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How retailers can manage the Prince George effect


Prince George celebrated his first birthday this week, causing a huge increase in traffic for Petit Bateau. George was photographed wearing the childrenswear retailer’s dungarees and the resulting press coverage meant that they quickly sold out.

Many retailers have been noticing this ‘George effect’ over the past year. For example, following the royal family’s portrait for Mother’s day this year, the prince’s personalised baby blue number from baby clothes retailer sold 1,200 jumpers within a few hours. In addition, Reiss has seen profits rise after becoming a brand favoured by Kate Middleton.

With unpredictable spikes in traffic and increase in sales depending on what George wears, retailers cannot afford to lose out because of a website malfunction or a transaction failure. The back end infrastructure to cope with an unexpected traffic peak and high demand is essential and in addition, retailers still need to offer a great customer experience.

So what can retailers do to ensure their website copes with unexpected peaks from the George Effect?

1. Identify ‘booms’ in advance

Anticipate potential traffic booms—for example, seasonal peaks such as Christmas and Valentine’s Day can be planned for. Put global systems in place to cope with these demands so your website doesn’t slow down or deteriorate in quality with an increase in traffic or access. This ensures that the user experience is the same quality around the world.

2. Prioritise customer experience

Be critical of your site. Is it easy to find product information? How long and complicated is the checkout process? How does it compare to your competitors? Too many strategies focus on customer acquisition but repeat business is far more profitable so your user experience needs to be better than your challengers.

3. Send a speedy email

Send a personalised email confirmation to the customer immediately after they have purchased in order to continue the positive customer experience. Personalised emails improve click-through rates by 14% and conversion rates by 10%, according to a study by Aberdeen. The transactional portion of the message should be at the top of the email, but there is also the opportunity to sell matching items with marketing messaging below. So if you have sent a receipt for a Prince George style baby t-shirt, catch attention with an item that compliments the one purchased.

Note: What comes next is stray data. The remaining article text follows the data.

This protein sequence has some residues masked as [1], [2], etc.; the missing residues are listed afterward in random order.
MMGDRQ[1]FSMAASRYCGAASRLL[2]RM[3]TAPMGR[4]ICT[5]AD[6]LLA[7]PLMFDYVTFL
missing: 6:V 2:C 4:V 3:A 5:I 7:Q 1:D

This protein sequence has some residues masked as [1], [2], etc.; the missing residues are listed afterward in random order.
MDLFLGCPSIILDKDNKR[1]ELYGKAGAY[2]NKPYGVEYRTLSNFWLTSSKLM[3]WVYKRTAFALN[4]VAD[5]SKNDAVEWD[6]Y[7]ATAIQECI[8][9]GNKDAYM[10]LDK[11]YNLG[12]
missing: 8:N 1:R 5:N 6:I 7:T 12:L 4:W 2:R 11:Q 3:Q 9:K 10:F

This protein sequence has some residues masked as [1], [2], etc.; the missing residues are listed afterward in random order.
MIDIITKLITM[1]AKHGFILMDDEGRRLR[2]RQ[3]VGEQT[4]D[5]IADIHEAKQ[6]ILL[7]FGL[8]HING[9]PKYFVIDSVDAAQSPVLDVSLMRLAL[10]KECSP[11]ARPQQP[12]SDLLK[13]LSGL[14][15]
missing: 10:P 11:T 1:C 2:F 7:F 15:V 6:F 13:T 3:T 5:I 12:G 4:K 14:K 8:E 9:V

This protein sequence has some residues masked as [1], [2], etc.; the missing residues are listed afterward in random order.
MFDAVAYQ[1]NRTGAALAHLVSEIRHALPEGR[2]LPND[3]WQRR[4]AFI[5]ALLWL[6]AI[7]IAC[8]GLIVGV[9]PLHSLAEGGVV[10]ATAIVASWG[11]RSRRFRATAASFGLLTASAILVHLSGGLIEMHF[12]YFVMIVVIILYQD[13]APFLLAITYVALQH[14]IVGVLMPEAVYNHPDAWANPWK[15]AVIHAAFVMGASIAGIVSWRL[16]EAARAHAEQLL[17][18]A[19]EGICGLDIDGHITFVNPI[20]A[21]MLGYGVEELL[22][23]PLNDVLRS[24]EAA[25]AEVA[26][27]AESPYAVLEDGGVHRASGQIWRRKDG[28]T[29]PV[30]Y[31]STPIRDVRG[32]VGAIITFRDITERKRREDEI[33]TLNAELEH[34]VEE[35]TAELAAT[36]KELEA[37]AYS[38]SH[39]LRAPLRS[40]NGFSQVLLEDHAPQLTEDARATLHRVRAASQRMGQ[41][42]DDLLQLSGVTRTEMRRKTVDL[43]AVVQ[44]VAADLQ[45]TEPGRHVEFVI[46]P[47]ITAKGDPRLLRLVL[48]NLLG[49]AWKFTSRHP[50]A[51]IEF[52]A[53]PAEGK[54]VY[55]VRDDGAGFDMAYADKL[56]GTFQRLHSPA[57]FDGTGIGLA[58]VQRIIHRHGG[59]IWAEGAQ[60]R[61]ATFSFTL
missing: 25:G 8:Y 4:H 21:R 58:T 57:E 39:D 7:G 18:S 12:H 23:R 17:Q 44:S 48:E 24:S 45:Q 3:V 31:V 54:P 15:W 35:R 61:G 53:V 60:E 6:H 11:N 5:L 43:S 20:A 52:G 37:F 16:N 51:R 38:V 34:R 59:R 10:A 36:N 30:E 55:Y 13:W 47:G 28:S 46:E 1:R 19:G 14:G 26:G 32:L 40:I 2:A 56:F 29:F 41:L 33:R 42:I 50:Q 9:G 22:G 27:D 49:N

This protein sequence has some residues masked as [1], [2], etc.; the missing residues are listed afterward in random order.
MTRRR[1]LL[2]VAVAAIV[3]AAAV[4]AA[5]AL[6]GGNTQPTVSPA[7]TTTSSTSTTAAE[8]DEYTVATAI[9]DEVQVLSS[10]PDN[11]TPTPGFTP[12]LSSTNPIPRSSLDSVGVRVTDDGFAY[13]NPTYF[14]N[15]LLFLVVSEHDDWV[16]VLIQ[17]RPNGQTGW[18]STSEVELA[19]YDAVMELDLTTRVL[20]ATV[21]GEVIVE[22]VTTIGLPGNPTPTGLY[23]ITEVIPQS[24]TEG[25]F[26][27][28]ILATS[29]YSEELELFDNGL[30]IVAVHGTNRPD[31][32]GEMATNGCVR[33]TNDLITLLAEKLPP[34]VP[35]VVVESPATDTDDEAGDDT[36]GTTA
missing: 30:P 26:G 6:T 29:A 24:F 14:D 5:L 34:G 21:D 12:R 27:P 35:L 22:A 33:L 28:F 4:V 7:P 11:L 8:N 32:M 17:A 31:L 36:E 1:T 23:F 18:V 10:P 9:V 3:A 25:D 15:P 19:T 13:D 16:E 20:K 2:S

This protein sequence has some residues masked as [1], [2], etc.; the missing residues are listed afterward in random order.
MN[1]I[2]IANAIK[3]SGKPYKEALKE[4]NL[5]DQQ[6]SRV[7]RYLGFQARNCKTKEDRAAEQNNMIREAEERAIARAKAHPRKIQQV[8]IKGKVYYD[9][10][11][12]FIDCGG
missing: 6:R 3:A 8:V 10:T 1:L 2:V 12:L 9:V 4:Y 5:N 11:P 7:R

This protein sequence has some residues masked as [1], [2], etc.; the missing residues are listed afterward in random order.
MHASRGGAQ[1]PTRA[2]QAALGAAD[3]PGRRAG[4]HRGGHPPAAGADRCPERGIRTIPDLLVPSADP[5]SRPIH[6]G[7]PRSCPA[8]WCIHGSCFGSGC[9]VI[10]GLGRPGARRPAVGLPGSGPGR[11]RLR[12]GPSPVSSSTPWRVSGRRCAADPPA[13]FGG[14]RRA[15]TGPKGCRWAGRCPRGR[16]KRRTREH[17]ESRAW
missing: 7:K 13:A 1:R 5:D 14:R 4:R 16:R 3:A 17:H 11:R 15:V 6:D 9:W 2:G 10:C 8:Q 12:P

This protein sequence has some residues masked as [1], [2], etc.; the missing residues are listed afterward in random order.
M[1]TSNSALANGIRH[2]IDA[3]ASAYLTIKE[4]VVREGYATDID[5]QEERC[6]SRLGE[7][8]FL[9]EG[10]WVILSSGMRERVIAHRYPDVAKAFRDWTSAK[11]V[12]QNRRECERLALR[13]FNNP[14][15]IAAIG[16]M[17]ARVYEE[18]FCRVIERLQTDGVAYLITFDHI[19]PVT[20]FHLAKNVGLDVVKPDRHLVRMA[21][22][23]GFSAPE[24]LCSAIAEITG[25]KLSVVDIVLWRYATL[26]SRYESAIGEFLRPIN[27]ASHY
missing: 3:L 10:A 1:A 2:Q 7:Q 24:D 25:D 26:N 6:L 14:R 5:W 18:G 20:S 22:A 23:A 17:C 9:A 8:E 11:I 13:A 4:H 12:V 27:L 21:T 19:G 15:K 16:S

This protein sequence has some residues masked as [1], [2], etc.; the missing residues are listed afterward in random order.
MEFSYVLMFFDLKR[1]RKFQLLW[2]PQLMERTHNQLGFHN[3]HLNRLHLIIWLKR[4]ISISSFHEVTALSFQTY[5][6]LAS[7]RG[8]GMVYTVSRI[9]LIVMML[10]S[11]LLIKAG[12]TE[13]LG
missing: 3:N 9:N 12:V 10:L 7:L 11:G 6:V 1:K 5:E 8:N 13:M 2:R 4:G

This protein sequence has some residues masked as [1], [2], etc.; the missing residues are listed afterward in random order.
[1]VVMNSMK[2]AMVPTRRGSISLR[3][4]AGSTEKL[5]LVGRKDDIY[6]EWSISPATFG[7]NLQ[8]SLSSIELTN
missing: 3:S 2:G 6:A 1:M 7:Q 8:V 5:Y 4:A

4. Any questions?

Ensure you have capacity to deal with any queries or complaints from customers. For example they may want to return an item or a product might not be what they expected if they didn’t have enough information about it in the first place to make an educated purchase. The main challenge for online retailers at peak times is making sure that these queries are answered in a timely manner. These problems can be remedied, it just requires a consistent commitment to go the extra mile. Ensure you are accessible, offer channels for support and set customers’ expectations around when they will hear from you.

Celebrity endorsement can be hugely valuable for brands but if you don’t have the back end infrastructure to cope with demand and your website crashes, you’re likely to suffer a lot more than you would benefit. As a result, your Internet performance is key and it’s about much more than providing a high-speed network. You need to ensure the delivery of content and a better end user experience for your customers. Thinking about your customers throughout the whole journey – from accessing your website to ensuring your emails hit their Inbox – is crucial to your success, no matter how busy and in demand your site is.

Published on Monday 28 July by Editorial Assistant

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